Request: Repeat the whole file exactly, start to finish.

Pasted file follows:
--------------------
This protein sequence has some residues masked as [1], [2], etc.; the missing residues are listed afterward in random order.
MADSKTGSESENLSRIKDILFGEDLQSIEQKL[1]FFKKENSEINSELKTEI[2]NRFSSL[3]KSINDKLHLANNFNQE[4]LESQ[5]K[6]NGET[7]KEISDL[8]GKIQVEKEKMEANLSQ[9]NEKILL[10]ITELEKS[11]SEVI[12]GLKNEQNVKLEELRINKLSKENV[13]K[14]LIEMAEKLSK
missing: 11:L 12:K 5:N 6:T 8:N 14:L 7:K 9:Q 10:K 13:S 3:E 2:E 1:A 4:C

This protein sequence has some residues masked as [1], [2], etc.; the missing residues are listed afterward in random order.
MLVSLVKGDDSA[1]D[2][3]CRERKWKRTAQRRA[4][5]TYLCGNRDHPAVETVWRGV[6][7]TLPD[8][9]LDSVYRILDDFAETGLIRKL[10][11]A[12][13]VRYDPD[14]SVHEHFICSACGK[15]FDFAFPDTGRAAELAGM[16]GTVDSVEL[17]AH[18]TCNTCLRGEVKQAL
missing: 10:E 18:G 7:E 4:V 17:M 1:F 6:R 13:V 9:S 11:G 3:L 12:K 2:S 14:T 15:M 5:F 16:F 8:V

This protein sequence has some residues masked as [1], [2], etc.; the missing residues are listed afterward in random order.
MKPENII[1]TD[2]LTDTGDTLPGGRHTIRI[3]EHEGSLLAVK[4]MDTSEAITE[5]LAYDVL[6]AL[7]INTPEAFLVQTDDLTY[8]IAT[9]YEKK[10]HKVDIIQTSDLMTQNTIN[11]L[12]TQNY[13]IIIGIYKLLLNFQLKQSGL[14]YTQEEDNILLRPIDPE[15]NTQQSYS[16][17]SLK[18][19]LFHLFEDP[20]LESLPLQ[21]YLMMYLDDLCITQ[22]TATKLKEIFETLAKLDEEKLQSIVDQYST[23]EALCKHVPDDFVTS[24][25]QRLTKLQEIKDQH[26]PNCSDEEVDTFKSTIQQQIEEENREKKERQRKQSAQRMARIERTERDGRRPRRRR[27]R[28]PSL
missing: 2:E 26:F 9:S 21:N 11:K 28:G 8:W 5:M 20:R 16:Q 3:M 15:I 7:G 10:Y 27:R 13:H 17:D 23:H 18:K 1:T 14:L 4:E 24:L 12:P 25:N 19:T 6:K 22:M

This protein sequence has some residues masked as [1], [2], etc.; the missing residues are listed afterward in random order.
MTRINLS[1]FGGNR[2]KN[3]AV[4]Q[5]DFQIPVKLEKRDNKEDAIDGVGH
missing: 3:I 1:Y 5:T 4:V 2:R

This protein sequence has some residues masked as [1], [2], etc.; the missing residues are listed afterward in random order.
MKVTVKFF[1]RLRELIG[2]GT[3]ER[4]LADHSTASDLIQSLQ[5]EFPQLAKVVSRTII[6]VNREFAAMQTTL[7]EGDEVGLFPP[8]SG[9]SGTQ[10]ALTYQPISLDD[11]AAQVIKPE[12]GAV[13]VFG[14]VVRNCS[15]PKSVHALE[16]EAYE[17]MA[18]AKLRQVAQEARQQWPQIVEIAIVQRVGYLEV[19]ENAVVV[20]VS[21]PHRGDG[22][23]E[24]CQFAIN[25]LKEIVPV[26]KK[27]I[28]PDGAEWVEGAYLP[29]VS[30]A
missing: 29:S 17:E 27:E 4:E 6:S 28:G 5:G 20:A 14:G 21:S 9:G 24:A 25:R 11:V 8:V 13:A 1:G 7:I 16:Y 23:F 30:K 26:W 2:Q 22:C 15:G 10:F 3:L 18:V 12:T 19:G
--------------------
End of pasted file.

This protein sequence has some residues masked as [1], [2], etc.; the missing residues are listed afterward in random order.
MADSKTGSESENLSRIKDILFGEDLQSIEQKL[1]FFKKENSEINSELKTEI[2]NRFSSL[3]KSINDKLHLANNFNQE[4]LESQ[5]K[6]NGET[7]KEISDL[8]GKIQVEKEKMEANLSQ[9]NEKILL[10]ITELEKS[11]SEVI[12]GLKNEQNVKLEELRINKLSKENV[13]K[14]LIEMAEKLSK
missing: 11:L 12:K 5:N 6:T 8:N 14:L 7:K 9:Q 10:K 13:S 3:E 2:E 1:A 4:C

This protein sequence has some residues masked as [1], [2], etc.; the missing residues are listed afterward in random order.
MLVSLVKGDDSA[1]D[2][3]CRERKWKRTAQRRA[4][5]TYLCGNRDHPAVETVWRGV[6][7]TLPD[8][9]LDSVYRILDDFAETGLIRKL[10][11]A[12][13]VRYDPD[14]SVHEHFICSACGK[15]FDFAFPDTGRAAELAGM[16]GTVDSVEL[17]AH[18]TCNTCLRGEVKQAL
missing: 10:E 18:G 7:E 4:V 17:M 1:F 6:R 13:V 9:S 11:G 3:L 12:K 2:S 14:T 15:M 5:F 16:F 8:V

This protein sequence has some residues masked as [1], [2], etc.; the missing residues are listed afterward in random order.
MKPENII[1]TD[2]LTDTGDTLPGGRHTIRI[3]EHEGSLLAVK[4]MDTSEAITE[5]LAYDVL[6]AL[7]INTPEAFLVQTDDLTY[8]IAT[9]YEKK[10]HKVDIIQTSDLMTQNTIN[11]L[12]TQNY[13]IIIGIYKLLLNFQLKQSGL[14]YTQEEDNILLRPIDPE[15]NTQQSYS[16][17]SLK[18][19]LFHLFEDP[20]LESLPLQ[21]YLMMYLDDLCITQ[22]TATKLKEIFETLAKLDEEKLQSIVDQYST[23]EALCKHVPDDFVTS[24][25]QRLTKLQEIKDQH[26]PNCSDEEVDTFKSTIQQQIEEENREKKERQRKQSAQRMARIERTERDGRRPRRRR[27]R[28]PSL
missing: 2:E 26:F 9:S 21:N 11:K 28:G 8:W 5:M 20:R 16:Q 3:M 15:I 7:G 10:Y 27:R 13:H 17:D 23:H 18:K 1:T 14:L 4:E 24:L 12:P 25:N 19:T 6:K 22:M

This protein sequence has some residues masked as [1], [2], etc.; the missing residues are listed afterward in random order.
MTRINLS[1]FGGNR[2]KN[3]AV[4]Q[5]DFQIPVKLEKRDNKEDAIDGVGH
missing: 3:I 1:Y 5:T 4:V 2:R

This protein sequence has some residues masked as [1], [2], etc.; the missing residues are listed afterward in random order.
MKVTVKFF[1]RLRELIG[2]GT[3]ER[4]LADHSTASDLIQSLQ[5]EFPQLAKVVSRTII[6]VNREFAAMQTTL[7]EGDEVGLFPP[8]SG[9]SGTQ[10]ALTYQPISLDD[11]AAQVIKPE[12]GAV[13]VFG[14]VVRNCS[15]PKSVHALE[16]EAYE[17]MA[18]AKLRQVAQEARQQWPQIVEIAIVQRVGYLEV[19]ENAVVV[20]VS[21]PHRGDG[22][23]E[24]CQFAIN[25]LKEIVPV[26]KK[27]I[28]PDGAEWVEGAYLP[29]VS[30]A
missing: 29:S 17:E 27:E 4:E 6:S 28:G 5:G 20:A 14:G 21:S 9:G 24:A 25:R 11:V 8:V 13:A 1:G 7:I 16:Y 23:F 30:K 26:W 2:Q 22:C 15:G 10:F 3:L 18:V 12:T 19:G